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Parshas Shemini - Vol. 4, Issue 27
Vayikchu b’nei Aharon Nadav v’Avihu ish machtaso vayitnu bahen aish vayasimu aleha ketores vayakrivu lifnei Hashem aish zarah asher lo tzivah osam vateitzei aish milifnei Hashem vatochal osam vaymusu lifnei Hashem (10:1-2)
The tremendous joy of the inauguration of the Mishkan was marred by the tragic deaths of Aharon’s two oldest sons, Nadav and Avihu. Although the Medrash offers numerous opinions about the nature of their sin, the Torah tells us only that they erred by bringing an offering which they weren’t commanded to bring. What lesson is the Torah teaching by emphasizing this as the cause of their deaths?
The Medrash (Sifri V’zos HaBeracha 2) relates that before giving the Torah to the Jewish people, Hashem first offered it to all of the other nations of the world. Each of them asked what is written in it. Hashem responded with the mitzvah which would be most difficult for that nation to observe. Not surprisingly, they all declined. Some commentators question why Hashem didn’t similarly test the Jews by presenting them with the mitzvah which would be the hardest for them to keep.
The Chiddushei HaRim suggests that Hashem also challenged the Jews in their weakest spot. Hashem told Moshe (Shemos 19:12) to set boundaries for the people around Mount Sinai, warning that anybody who attempted to touch the mountain would be killed. The core of every Jewish soul yearns for spirituality. As it was created next to Hashem’s Throne of Glory, it pines to come as close to its source as possible. The notion that a Jew is limited in his spiritual ascent, being told that there are boundaries to how close to Hashem he may come, is anathema to his very essence. Still, the Jews passed this test, recognizing that true closeness to Hashem comes only from fulfilling His will. Approaching the mountain counter to His instructions may have felt holy, but would in reality have been spiritually vacuous.
When the Imrei Emes assumed the position of Gerrer Rebbe, he decreed that his disciples must be careful to recite the morning prayers at the proper time. This was a landmark enactment, as for decades they had been accustomed to spend hours spiritually preparing themselves for a sublime and awe-inspiring prayer experience. One of the chassidim came to complain. He argued that since he began obeying the new rule, he lacked the necessary time to properly ready himself to pray. The quality of his prayers had declined and lacked the uplifting feeling of closeness to Hashem that he had once enjoyed.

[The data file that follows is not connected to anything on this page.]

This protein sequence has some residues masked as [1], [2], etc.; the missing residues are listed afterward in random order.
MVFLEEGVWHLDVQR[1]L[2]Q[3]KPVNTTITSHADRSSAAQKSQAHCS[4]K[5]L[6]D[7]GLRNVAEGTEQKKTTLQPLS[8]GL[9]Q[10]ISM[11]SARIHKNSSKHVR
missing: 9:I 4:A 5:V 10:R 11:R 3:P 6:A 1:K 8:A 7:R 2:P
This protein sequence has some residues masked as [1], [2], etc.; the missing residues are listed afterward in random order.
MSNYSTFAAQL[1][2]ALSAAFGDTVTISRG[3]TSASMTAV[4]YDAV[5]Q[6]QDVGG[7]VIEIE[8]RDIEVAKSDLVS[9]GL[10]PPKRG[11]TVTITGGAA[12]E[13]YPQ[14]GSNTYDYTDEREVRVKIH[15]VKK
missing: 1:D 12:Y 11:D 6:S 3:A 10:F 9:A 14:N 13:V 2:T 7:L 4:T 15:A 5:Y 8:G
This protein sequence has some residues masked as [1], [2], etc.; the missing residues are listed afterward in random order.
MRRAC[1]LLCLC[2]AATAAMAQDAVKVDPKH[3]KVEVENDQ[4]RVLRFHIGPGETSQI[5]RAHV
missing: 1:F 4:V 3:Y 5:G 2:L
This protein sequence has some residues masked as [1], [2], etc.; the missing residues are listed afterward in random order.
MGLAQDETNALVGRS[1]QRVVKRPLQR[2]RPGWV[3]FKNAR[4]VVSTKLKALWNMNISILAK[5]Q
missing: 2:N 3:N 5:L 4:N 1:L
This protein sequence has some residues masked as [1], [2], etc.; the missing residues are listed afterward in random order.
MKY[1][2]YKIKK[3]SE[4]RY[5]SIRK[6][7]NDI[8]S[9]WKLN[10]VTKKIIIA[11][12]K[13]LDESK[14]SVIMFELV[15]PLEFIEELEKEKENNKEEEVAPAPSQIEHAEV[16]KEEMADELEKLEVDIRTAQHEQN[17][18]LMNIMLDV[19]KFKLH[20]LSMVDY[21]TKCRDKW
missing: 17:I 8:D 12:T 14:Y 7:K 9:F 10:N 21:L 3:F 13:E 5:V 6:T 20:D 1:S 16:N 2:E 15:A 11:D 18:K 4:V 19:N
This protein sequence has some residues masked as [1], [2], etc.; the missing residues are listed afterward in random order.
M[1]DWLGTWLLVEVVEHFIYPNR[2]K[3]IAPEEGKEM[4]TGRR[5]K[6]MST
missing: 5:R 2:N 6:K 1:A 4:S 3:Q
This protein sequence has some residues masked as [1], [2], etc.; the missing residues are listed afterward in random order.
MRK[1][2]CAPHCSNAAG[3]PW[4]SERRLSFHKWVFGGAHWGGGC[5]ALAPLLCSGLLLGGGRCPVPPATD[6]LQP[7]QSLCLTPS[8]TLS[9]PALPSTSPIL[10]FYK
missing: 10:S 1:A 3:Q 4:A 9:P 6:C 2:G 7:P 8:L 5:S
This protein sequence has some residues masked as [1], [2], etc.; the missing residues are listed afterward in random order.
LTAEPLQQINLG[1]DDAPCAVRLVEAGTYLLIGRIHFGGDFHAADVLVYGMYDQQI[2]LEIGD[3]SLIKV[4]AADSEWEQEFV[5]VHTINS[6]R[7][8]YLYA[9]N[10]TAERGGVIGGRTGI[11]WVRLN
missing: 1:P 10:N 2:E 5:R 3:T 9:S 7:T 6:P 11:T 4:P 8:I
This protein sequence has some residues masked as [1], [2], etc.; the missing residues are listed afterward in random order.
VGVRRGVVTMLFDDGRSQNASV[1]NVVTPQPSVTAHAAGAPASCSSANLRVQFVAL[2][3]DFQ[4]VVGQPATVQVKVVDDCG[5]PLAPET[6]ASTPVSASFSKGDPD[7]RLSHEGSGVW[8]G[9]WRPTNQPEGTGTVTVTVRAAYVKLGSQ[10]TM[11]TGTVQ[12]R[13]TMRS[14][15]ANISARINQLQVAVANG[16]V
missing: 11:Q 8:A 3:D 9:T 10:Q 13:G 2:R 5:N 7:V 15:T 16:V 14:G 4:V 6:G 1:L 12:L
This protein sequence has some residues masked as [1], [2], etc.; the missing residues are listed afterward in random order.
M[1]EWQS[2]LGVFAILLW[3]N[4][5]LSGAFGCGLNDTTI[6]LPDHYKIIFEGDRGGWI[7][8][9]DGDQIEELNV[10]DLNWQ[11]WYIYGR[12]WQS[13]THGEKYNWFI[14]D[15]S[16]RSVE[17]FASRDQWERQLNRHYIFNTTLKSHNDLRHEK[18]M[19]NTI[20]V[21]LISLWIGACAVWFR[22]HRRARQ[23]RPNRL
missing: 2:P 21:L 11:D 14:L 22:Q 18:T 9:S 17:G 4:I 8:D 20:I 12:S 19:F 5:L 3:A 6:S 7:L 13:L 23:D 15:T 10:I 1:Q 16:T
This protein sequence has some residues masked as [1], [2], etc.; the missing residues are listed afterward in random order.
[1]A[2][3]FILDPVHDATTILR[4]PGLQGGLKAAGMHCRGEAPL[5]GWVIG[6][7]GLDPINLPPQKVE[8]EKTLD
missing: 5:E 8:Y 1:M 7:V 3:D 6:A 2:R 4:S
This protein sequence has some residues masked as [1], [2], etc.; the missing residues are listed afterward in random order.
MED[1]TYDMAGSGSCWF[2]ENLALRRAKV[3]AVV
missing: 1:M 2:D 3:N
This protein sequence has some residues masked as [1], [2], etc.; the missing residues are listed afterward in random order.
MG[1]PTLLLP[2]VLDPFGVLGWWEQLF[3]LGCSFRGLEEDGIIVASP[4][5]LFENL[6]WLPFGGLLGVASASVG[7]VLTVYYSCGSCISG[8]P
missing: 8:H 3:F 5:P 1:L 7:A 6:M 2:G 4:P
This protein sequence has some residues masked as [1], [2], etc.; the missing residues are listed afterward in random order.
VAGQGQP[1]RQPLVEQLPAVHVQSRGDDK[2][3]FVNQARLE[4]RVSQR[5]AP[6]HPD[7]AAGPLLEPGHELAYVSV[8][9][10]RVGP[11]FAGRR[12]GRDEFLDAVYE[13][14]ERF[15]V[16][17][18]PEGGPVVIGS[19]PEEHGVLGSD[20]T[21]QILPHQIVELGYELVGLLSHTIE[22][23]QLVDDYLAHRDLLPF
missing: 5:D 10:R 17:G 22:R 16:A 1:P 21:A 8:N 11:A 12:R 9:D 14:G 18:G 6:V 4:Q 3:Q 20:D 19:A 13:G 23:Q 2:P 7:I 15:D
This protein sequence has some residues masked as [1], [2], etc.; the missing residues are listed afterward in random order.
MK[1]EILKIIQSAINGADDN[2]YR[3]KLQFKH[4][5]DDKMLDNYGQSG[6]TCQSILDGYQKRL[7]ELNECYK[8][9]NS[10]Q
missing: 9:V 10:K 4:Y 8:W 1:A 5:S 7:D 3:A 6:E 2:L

The sagacious Rebbe responded that the Yerushalmi (Yoma 23a) teaches that if honey was added to the incense mixture, its smell would have been wonderful. If so, why does the Gemora rule that adding honey to the incense invalidates it? Although its smell may have seemed out-of-this-world, it would have been missing one critical ingredient: Hashem’s instructions to do so. Similarly, elaborate preparations for prayer may seem to result in an enhanced experience, but if it takes place outside of the time that Hashem allotted for the prayers, the perceived spiritual closeness doesn’t find favor in Hashem’s eyes.
Nadav and Avihu were overwhelmed by the inauguration of the Mishkan, a place where Hashem’s presence was palpable. In their excitement to come closer to Him, they forgot the most critical prerequisite: a Divine commandment to perform the action. We live in a generation that actively promotes “spiritual” experiences. Temporary highs may seem tempting, but the lesson of Nadav and Avihu is that there are no shortcuts to closeness to Hashem, which comes only from fulfilling His expressed will.
Vayiktzof al Elozar v’al Isomar b’nei Aharon hanosarim leimor madua lo achaltem es hachatas bim’kom haKodesh (10:16-17)
The Rambam rules (Hilchos Deios 6:7) that a person who sees his friend transgressing or engaged in inappropriate behavior is required to rebuke him and explain to him the error of his ways. The Rambam adds that this must be done in a soft voice and gentle manner, making it clear that the criticism emanates solely from a pure desire to assist and benefit his friend. In fact, Rav Chaim Volozhiner maintains that a person who is only able to deliver rebuke in an angry, condescending manner is exempt from this mitzvah based on the requirement of the Rambam.